Rival Koreas find a way to avoid disaster, reach deal

After 40-plus-hours of talks, North and South Korea on Tuesday pulled back from the brink with an accord that allows both sides to save face and avert the bloodshed they've been threatening each other with for weeks.

In an artfully crafted, though vague, piece of diplomacy, Pyongyang expressed "regret" over the fact that two South Korean soldiers were maimed in a recent land mine blast. While not an acknowledgement of responsibility, it allows Seoul to say it has received the apology it has demanded.

South Korea, for its part, agreed to halt anti-Pyongyang propaganda broadcasts, which will let the authoritarian North trumpet to its people a propaganda victory over its bitter rival — and put an end to hated loudspeaker messages that outside analysts say could demoralize front-line troops and inspire them to defect.

The agreement is an important first step in easing animosity that has built since South Korea blamed North Korea for the mine explosion at the border earlier this month and restarted the propaganda broadcasts in retaliation.

But it's unclear how long the good mood will continue. The accord does little to address the many major, long-standing differences the rivals still have. The two sides' announcement that they'll hold further talks soon in either Seoul or Pyongyang could do that, but the Koreas have a history of failing to follow through on accords and allowing simmering animosity to interrupt diplomacy.

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    The talks that began Saturday at the border village of Panmunjom, where the Koreas agreed to the 1953 ceasefire that stopped fighting in the Korean War, also resulted in Pyongyang agreeing to lift a "quasi-state of war" declared last week, according to South Korea's presidential office and North Korea's state media.

    While this declaration was largely a matter of rhetoric — the border is the world's most heavily armed and there has never been a formal peace agreement ending the Korean War, so the area is always essentially in a "quasi-state of war" — there had been growing worry about South Korean reports that the North continued to prepare for a fight during the talks, moving unusual numbers of troops and submarines to the border.

    The Koreas also struck an important humanitarian agreement by promising to resume in September the emotional reunions of families separated by the Korea War. They said more reunions would follow, but there were no immediate details.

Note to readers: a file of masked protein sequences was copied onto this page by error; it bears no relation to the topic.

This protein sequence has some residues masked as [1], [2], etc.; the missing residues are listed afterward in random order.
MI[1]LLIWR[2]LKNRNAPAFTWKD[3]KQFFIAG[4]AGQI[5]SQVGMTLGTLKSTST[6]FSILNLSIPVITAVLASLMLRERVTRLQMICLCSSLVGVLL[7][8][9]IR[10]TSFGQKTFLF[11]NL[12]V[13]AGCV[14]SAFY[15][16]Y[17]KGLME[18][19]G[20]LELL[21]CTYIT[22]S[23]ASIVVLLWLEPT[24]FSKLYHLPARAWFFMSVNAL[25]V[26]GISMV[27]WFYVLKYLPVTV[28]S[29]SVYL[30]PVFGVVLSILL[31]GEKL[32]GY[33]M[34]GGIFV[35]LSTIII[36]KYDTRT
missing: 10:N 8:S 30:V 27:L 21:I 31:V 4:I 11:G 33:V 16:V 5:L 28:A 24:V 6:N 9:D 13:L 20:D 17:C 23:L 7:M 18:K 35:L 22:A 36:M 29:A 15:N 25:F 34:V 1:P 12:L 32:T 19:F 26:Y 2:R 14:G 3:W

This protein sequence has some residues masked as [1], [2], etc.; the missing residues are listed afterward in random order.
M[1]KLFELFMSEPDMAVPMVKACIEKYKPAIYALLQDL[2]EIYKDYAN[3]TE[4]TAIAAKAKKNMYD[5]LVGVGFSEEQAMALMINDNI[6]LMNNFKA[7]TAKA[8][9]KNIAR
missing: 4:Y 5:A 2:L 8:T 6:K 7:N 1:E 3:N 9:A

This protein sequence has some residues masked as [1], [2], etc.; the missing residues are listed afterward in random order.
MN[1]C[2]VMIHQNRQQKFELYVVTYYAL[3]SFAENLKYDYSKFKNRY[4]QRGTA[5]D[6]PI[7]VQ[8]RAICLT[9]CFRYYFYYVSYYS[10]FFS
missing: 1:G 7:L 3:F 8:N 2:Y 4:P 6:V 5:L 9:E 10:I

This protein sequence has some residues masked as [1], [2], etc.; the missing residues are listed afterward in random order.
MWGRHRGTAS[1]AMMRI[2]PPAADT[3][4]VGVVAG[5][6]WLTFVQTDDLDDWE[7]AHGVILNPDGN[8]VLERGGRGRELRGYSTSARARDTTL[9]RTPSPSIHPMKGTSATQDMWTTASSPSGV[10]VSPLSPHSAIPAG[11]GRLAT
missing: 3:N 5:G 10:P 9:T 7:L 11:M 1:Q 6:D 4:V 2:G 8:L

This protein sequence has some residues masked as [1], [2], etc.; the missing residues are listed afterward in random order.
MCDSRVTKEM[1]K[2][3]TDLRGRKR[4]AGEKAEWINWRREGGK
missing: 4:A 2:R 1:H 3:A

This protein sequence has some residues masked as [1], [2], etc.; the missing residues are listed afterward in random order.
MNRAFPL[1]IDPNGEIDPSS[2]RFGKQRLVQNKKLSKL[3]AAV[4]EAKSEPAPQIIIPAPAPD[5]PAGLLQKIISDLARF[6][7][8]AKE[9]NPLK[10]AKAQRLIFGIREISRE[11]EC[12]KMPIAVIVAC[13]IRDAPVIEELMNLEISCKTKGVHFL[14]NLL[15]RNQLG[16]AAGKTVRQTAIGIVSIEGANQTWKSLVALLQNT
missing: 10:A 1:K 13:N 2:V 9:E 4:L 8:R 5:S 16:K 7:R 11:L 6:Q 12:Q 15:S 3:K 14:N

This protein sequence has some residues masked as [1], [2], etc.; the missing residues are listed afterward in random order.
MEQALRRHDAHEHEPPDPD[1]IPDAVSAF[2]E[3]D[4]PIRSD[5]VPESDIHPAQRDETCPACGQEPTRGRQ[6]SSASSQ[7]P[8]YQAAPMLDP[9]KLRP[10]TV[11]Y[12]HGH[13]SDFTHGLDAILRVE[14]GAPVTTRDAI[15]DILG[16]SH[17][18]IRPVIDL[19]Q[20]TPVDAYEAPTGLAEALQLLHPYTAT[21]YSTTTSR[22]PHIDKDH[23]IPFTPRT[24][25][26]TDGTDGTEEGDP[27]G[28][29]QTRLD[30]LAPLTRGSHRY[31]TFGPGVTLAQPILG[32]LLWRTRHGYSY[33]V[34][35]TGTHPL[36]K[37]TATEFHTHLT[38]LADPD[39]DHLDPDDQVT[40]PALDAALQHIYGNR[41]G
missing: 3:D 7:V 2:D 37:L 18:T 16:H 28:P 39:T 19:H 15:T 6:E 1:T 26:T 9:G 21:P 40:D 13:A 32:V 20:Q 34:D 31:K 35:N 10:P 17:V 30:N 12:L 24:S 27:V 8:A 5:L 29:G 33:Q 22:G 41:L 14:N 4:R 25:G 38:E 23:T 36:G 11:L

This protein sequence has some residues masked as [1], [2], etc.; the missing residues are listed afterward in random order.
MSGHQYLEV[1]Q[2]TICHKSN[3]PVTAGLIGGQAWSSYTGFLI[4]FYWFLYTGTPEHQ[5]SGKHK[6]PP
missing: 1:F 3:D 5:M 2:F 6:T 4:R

In a signal of North Korea's seriousness, Pyongyang sent to the talks Hwang Pyong So, the top political officer for the Korean People's Army and considered by outside analysts to be North Korea's second most important official after supreme leader Kim Jong Un.

    "I hope the two sides faithfully implement the agreements and build up (mutual) confidence through a dialogue and cooperation and that it serves as a chance to work out new South-North relations," chief South Korean negotiator and presidential national security director Kim Kwan-jin said in a televised news conference.

    The United States quickly welcomed the agreement and the prospect of tensions dropping.

    Kim, the Seoul negotiator, described the North's expression of "regret" as an apology and said the loudspeaker campaign would end at noon Tuesday unless an "abnormal" event occurs.

    Pyongyang had denied involvement in the land mine explosions and rejected Seoul's report that Pyongyang launched an artillery barrage last week. South Korea's military fired dozens of artillery rounds across the border in response and said the North's artillery strikes were meant to back up an earlier threat to attack the loudspeakers. There were no details on whether the North addressed the artillery claim in Tuesday's deal.

    These were the highest-level talks between the two Koreas in a year. So it was something of a victory that senior officials from countries that have spent recent days vowing to destroy each other were even sitting together.

    While the Koreas have difficulty agreeing to talks, once they do, lengthy sessions are often the rule. After decades of animosity and bloodshed, finding common ground is a challenge. During the latest Panmunjom talks, the first session lasted about 10 hours and the second session about 33 hours.

    The initial decision to start negotiations came hours ahead of a Saturday deadline set by North Korea for the South to dismantle the propaganda loudspeakers. North Korea had declared that its front-line troops were in full war readiness and prepared to go to battle if Seoul did not back down.

    South Korean defense officials said during the talks that about 70 percent of the North's more than 70 submarines and undersea vehicles had left their bases and could not be located by the South Korean military. They also said the North had doubled the strength of its front-line artillery forces since the start of the talks.

    It was not immediately clear whether North Korea pulled back its submarines and troops after the agreement was announced.